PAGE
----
2003 Yamaha XJR 1300 – it roCkS!bikes
It’s a fantasy that every road bike owner must have had at some time in their lives. ‘What if I could build a bike that was invisible to radar?’ The thought of those charming boys in ‘law enforcement’ totally unable to get a reading on you as you glide through your favourite set of corners. And not at a speed calculated to be ‘safe’ for everyone from the tanker truck full of petrol to the little old lady with failing eyesight, but instead at speed that perfectly suits your skills, the bike’s performance and the conditions of the day. It’s what the afterlife must be like. The afterlife and whatever inspired the owner of this beautiful Yamaha to brief her builders, Portugal’s It roCkS!bikes, to turn his stock XJR into the two-wheeled equivalent of a Stealth Fighter you see here.
The guys were generous enough to provide us with a little interview. We hope you like it.
Who are you guys?
“Our names are Osvaldo Coutinho and Alexandre Santos and we own the brand “it roCkS!bikes”. We are from Oporto, Portugal; we are both Engineers and addicted to motorcycles.”
Why did you build this bike?
“This was a commissioned bike for a friend of ours. At first, he just wanted a new tail, seat and to fit some parts like up-side-down forks, Brembo calipers and the Motogadget Motoscope, but we told him that if we put our hands on his bike, it’d have to be all or nothing… and so it was!”
What year and model is the donor?
“The CS_04 “Stealth” was built from a 2003 Yamaha XJR 1300 SP. It was bought by its owner to replace the Honda CB 750 that he had sold, and it was in excellent mechanical condition.”
What was your brief ?
“We heard the ideas that the owner had for his bike, like the rear end and the name “Stealth”, because he is somehow related to the real stealth airplanes. So, starting from there we just got to work to finish the bike just in time to show in Lisboa Art&Moto show last April.”
What did you do to the bike?
“All the parts of the bike were disassembled and from the original bike we kept the gas tank, engine, part of the frame, swing arm, rear shocks, wheels and brakes. In the front, we fitted a Kawasaki ZXR up-side-down fork and Brembo brake calipers. To fit it all together we had to fabricate aluminium CNC 3D adapters for the calipers and axles for the wheels and steering column. On the rear, we refurbish the original Ohlins double shocks and replaced the original tires with a set of Dunlop Sportmax, in stock sizes.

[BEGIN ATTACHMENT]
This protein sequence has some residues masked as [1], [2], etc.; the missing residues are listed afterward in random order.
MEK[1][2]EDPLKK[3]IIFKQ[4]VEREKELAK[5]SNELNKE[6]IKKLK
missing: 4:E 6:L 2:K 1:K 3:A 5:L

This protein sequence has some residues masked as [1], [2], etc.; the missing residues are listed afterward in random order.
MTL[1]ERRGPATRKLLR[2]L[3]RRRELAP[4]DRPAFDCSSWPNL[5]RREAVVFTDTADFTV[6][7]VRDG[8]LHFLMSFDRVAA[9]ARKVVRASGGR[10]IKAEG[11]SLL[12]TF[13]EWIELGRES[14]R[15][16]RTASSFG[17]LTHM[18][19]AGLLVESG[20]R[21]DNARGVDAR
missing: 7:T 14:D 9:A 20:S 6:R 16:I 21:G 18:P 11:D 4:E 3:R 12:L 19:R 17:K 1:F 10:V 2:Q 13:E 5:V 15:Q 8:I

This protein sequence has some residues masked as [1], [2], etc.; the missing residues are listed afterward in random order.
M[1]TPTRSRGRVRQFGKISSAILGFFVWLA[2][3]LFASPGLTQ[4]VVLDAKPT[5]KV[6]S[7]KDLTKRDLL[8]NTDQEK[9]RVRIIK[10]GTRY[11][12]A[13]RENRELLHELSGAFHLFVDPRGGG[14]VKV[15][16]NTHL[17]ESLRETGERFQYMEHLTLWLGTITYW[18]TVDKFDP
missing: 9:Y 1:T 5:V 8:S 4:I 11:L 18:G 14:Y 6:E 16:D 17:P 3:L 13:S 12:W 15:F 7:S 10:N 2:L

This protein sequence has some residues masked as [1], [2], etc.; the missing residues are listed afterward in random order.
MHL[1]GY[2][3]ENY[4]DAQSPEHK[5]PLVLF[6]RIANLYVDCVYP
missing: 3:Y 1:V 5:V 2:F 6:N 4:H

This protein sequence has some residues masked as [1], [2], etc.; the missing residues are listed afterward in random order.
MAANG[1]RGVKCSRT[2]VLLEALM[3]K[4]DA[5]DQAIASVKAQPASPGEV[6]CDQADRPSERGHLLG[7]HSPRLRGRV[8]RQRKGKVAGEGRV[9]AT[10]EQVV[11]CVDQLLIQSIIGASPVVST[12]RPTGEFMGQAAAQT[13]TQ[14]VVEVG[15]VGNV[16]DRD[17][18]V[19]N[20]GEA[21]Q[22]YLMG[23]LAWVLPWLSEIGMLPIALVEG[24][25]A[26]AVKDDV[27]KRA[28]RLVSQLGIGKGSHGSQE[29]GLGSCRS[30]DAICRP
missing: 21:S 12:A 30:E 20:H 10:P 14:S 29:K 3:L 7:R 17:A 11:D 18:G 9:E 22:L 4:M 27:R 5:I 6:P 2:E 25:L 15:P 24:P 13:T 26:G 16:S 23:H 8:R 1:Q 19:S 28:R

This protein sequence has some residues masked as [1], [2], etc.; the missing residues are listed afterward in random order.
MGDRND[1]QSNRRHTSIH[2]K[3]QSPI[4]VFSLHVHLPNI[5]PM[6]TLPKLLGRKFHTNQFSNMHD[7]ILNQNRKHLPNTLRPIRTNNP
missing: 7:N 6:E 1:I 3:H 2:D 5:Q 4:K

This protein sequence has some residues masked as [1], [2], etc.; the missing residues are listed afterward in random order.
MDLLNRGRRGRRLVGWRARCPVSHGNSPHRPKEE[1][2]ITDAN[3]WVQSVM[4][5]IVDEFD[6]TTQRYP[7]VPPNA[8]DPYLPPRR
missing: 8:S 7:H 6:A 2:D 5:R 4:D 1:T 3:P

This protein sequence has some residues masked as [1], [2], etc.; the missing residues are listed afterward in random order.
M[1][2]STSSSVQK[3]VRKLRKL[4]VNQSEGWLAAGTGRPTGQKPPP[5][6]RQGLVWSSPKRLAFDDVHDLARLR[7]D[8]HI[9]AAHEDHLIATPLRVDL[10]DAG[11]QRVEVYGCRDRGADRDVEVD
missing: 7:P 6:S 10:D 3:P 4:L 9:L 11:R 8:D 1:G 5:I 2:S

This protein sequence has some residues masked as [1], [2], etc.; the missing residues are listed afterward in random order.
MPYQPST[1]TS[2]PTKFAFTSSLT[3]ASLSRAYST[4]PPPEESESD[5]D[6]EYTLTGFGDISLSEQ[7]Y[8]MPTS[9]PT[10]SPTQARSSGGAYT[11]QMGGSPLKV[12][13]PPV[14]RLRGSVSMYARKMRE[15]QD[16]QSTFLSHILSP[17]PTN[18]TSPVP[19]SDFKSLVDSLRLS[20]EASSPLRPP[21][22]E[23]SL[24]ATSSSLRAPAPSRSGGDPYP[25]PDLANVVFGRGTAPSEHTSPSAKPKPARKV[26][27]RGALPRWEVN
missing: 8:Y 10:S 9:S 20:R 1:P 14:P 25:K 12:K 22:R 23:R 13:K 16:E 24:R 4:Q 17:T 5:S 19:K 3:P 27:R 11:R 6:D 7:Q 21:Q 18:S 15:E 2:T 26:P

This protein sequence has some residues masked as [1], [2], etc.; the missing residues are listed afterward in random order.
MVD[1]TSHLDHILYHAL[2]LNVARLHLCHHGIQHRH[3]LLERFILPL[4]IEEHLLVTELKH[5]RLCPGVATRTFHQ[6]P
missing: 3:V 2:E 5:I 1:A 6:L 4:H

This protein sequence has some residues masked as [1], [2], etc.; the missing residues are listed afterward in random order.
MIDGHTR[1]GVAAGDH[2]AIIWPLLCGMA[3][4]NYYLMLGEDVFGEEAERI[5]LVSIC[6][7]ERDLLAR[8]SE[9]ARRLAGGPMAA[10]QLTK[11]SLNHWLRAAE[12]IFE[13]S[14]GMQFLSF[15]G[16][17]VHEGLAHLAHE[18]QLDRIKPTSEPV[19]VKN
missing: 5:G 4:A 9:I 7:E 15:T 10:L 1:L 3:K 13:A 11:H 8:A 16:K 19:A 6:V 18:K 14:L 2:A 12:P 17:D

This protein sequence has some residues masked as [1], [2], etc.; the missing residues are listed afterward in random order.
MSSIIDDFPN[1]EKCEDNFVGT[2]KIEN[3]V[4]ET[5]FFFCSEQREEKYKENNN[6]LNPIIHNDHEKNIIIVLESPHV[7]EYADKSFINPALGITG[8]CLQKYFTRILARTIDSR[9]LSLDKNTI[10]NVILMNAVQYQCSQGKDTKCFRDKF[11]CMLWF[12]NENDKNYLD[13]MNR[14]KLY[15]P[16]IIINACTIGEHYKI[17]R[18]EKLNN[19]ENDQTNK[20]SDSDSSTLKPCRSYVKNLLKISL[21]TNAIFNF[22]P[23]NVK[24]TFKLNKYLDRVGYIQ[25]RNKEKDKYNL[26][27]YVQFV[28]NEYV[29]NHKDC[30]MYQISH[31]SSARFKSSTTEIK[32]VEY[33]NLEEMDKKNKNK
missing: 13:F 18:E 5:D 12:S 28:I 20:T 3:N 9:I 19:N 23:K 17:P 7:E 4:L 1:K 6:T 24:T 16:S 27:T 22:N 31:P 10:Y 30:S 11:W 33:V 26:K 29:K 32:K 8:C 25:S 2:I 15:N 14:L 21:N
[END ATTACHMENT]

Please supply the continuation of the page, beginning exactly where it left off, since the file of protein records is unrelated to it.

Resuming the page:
The engine, which was in fairly good condition, was painted in matte black and all the bolts were replaced. The original air box was removed and we designed our own set of velocity stacks with filter, custom built by us especially for this project. To protect the air filters from direct water and dust, we also fabricated a fender for the rear wheel. The exhaust is a 4-2-1 titanium piece, with thermal wraps on the headers. Since the air flow was improved, the carbs were re-jetted and properly tuned. The oil cooler is a very small, high performance part fitted with new oil lines.
The lithium battery was moved to the rear end of the bike. We also fitted a digital dashboard from Motogadget. This unit was mounted in an aluminium bracket, also designed by us and CNC’d.
Since we had to keep the stock gas tank in this bike, we fabricated the seat and the metal rear section with a shape that follows the tank’s lines. The front and rear fender are custom fabricated aluminium parts and the seat is an exclusive handmade light brown leather piece.
All the paint was spray on and then covered with a thin layer of matte varnish. On the front we fitted a small headlight and matched the colour of the rest of the bike. Also the mount was also custom-made.”
What do you think of how it turned out?
“It turned out just like we wished, so we wouldn´t change a thing in this bike!”
How does she ride?
“Since we reduced the massive weight of the original XJR, the bike feels very light and the tuned engine’s power really stands out… it just pulls hard at any speed The steering geometry is now much more radical, so the bike really encourages you to ride hard on twisty roads and have fun in the corners.”
[Fotographia: Rui Banderia]